Let us first try to roughly describe transport as that economical activity aimed at transporting people from one place to another. If one thinks on his/her daily activity, time dedicated to travel consumes an important share within a day (estimated in 10-15% on average). In selecting the transportation mean, one would think first on availability and then in a trade-off between time and cost (other metrics might come into play, such as confort, safety perception, environmental perception, etc.).
Air transportation has become paramount since it plays an integral role in our way of life. Commercial airlines allow millions of people every year to attend business conventions or take vacations around the globe. Air transportation also represents the fastest way to ship most types of cargo over long distances. Air transportation must be seen both as a business and as a technical and operational activity, in which many stakeholders are involved. Thus, air transport can be defined as follows:
Multi-stakeholder industrial added value chain, whose ultimate goal is to provide of the service of air travel from one point to another to an end user: the passenger.
Notice that typically the air transportation is seen as a multi-modal transportation between one point (home; office) to the origin airport and from the destination airport to another point (hotel; business center). Notice also that a value chain is a set of activities that firm operating in a specific industry performs in order to deliver a valuable product or service to the market. In particular the air transportation activity is participated by many stakeholders, including: airports, air navigation services providers, manufacturers (and its providers), airlines (and its service providers), etc.1 Thus, when one pays for a flight ticket, the price is distributed among the different stakeholders that contribute adding value to the product (service of flying), i.e., the airline as operator of the aircraft, the manufacturer as producer of the aircraft (in turn, paying all the engineering needed for the design, development and manufacturing of an aircraft), the airport as provider of take-off, landing, and processing service, the air navigation service provider as provider of air navigation services (communications, navigation, surveillance, ATM services, etc.), etc.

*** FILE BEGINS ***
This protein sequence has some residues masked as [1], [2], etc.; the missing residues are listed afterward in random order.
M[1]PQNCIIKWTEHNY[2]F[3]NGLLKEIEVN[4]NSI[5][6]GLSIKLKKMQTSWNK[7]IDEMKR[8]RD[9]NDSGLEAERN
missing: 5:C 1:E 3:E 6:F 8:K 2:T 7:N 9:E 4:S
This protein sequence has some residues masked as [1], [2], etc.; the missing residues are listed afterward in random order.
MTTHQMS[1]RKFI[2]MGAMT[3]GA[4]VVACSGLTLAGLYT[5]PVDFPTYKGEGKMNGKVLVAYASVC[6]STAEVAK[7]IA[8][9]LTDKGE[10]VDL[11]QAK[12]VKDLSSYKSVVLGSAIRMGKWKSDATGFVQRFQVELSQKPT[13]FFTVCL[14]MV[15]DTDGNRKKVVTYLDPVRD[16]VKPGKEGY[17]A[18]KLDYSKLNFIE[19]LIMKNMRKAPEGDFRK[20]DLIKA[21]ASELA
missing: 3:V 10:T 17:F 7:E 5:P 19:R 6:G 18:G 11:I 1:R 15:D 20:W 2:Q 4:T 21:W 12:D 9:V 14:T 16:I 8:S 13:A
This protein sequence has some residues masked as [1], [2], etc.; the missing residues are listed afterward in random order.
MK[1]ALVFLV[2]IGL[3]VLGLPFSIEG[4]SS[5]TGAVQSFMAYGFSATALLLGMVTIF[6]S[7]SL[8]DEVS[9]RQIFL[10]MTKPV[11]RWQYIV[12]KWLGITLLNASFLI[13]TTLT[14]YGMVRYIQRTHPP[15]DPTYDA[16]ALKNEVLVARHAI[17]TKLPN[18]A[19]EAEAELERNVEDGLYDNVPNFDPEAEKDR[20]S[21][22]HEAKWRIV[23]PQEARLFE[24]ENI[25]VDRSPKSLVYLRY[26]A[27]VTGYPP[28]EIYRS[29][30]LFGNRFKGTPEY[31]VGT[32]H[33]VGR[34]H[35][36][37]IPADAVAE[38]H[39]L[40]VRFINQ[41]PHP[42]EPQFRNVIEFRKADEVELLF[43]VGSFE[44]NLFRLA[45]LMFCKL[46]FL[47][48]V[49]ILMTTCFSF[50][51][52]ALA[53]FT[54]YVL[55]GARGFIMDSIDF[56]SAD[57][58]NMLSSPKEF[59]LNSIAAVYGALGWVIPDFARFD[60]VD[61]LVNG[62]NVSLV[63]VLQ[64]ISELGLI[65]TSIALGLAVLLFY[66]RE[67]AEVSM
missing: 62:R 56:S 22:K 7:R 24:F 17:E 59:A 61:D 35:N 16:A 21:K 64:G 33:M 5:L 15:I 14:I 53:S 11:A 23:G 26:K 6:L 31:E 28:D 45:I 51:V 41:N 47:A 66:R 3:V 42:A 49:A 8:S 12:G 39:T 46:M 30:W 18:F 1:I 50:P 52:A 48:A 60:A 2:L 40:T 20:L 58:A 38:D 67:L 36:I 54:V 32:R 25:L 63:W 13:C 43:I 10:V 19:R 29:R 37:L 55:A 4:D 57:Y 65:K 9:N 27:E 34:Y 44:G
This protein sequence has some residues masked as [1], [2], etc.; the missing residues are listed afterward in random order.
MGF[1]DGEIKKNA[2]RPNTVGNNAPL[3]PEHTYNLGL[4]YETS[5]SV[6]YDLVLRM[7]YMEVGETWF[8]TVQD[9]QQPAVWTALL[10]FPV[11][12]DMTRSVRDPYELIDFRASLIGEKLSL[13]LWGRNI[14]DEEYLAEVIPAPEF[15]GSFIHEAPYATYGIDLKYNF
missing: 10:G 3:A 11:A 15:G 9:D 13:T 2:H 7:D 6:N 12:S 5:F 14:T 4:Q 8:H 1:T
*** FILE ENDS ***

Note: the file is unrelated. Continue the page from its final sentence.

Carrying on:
1. Notice that airports and air navigation service providers will be analysed in Chapter 9 and Chapter 10, respectively. In this chapter we will focus on manufacturers and airlines.